Q: Are testing dates per team or per car? I’m wondering if Ganassi could’ve sent two cars to test at Portland and two to Laguna?
Vincent Martinez, South Pasadena, CA
MP: No, a team, at a track, burns a private test day. Otherwise, Ganassi, Andretti, and all of the big teams would send individual cars to different tracks on the same day to exploit that possibility and get data at three or four tracks at once. Great idea, but it ain’t happening.
Q: IndyCar’s in-car cameras present huge drag right on top of the roll hoop (and now that I’ve taken notice, they really look weird to me, natch). Perfect focal length, by the way. But those look like 20-year-old technology. I assume they carry heavy batteries for the whole race and have a little mechanism to clear the lens, too. Any plans to rework those with the new cars?
Gary Kellogg, Portland, OR
MP: Lots of assumptions here. They add drag, but it’s not huge, and yes, they add weight, but that’s equalized across all cars so camera users aren’t disadvantaged. Those are made and managed by the team at Broadcast Sports International, and as they’ve always done, if there’s something new or improved to try, they’ve never been shy in giving it a go. But spending a ton to re-do all overhead cameras just for the sake of looks would be a tough expenditure to justify.
Q: I understand why IndyCar would prefer not to compete with the NFL for TV ratings but I’m looking at the schedule today and IndyCar is competing with the NFL’s opening week and directly against the Indianapolis Colts in the largest IndyCar TV market.
Any insight why IndyCar would end the season on NFL opening weekend versus last weekend when the company line has been don’t compete against the NFL? Did Roger Penske and team fail to look at the calendar, or are things changing?
MP: The calendar is set by available dates at the tracks and available dates by NBC to send trucks and staff to cover the events, and not the other way around where IndyCar sets the dates and the tracks and its TV partner falls in line. FWIW, the season ended this year on the opening weekend of the NFL and on the third NFL weekend last year.
Q: Felipe Drugovich won the F2 championship over the weekend. I think you mentioned his name in an IndyCar silly season report. Drugovich has become my wife’s second-favorite Felipe (Nasr being No. 1). Formula 1 seats are slim pickings at the moment. Any chance he will be at CGR for 2023?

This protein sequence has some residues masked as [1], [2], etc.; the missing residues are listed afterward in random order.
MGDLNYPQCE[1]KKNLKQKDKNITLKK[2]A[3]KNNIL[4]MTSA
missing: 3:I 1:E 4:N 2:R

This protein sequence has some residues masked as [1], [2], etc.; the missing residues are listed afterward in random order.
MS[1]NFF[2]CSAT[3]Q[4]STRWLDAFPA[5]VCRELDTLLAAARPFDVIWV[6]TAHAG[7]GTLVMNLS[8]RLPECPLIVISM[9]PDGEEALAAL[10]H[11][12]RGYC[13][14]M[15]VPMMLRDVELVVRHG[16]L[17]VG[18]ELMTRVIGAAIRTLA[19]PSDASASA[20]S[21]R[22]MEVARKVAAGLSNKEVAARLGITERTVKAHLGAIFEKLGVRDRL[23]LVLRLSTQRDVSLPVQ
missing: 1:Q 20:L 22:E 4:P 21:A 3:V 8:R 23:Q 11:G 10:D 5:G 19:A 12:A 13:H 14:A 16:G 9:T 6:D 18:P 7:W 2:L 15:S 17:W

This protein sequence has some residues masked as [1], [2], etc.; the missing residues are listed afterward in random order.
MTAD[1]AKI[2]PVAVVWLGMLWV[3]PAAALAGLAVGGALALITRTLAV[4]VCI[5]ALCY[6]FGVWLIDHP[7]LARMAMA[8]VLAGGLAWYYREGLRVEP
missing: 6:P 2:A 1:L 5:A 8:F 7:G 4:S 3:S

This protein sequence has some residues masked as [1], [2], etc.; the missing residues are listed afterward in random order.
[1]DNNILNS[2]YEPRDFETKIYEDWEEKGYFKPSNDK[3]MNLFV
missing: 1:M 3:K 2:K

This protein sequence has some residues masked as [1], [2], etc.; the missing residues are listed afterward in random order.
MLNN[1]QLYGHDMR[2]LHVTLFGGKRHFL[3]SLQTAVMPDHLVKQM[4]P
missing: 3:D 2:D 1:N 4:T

Jonathan and Cleide Morris, Ventura, CA
MP: That was the rumor I’d been hearing but was unable to verify. Heard an offer was made but was ultimately declined due to an F1 offer of some sorts coming through. [ED: He signed a reserve and development deal with Aston Martin earlier this week]. But now, with rumblings of McLaren backing away from Palou and leaving him on an island, a return to Ganassi — unless he wants to sit out for a year or two on “gardening leave,” as the English like to call it — seems like the only path to continue his career in the short term, assuming the chatter I heard was accurate.
Q: I’ve always loved the Corkscrew at Laguna Seca. Are there any other tracks around the world, aside from that Isle of Man or Dakar Rally insanity, where the drivers almost literally drive off a cliff?
Srephyp Llib, Southeast, NY
MP: Bathurst is the first track that comes to mind.
Q: I heard lots of talk during the race that the Laguna Seca track will be resurfaced in the off-season. What does that entail? I would think they grind down the top layers and redo them, but not sure. When that happens, does Firestone and IndyCar do extensive testing there to get data on the surface?
Matt, Dallas, TX
MP: All-new surface applied, Matt, but I’m not sure on the method; I’d need to ask the vendor, assuming a company has been chosen. Barber and Road America were recently repaved; no extensive testing by the series or tire vendor took place, so I wouldn’t expect it here. IndyCar did name Laguna as one of its three official test sites next year, with teams having one day — the Thursday of the race weekend – to test and learn the characteristics of the new surface.
Q: While I greatly appreciate your experience, I think your answer on battery-powered wheel guns was a little off-handed. Personally, I believe racing series still use air-powered guns mainly due to tradition. If the desire was there, companies such as Snap-on could easily produce battery-powered guns that are the equal to the currently-used gun.
Today, I can buy a Snap-on impact gun that has 1,000 pound feet of torque. Yes, the current wheel guns are custom-made and cost upwards of $6,000+ dollars, but that would not stop any manufacturer who wished to enter the market if the series would allow battery-powered guns. Who wouldn’t want to get rid of multiple nitrogen tanks and hoses and replace them with — pick a number — of lithium batteries and chargers?
MP: Thanks, Chuck. Most of what I say is off-handed. As I mentioned in my brief response last week, if teams felt electric wheel guns were ready to use on pit lane, they’d be using them. It’s just another way of overstating the obvious. But I didn’t say they’d never be used. Sometimes I’m not able to tell you everything I’d like to.
If and when the series or teams feel they will have an advantage by going electric, they will. Tradition means nothing in a sport where every open area of improvement is exploited.
Q: Why do teams take off the front wing and put them little further up the nose when taking cars between the garages and the pits?
Scott, Howell MI
MP: That’s done to make it easier to push or tow the cars without fear of scraping the front wing endplates on the ground. There are lots of seams and transitions and angled roads to navigate, often with the back of the car hiked up on a quick jack, so the nose and leading edge of the front wing end plates can be precariously close to the ground. Moving the nose up to the top mounting holes solves the problem.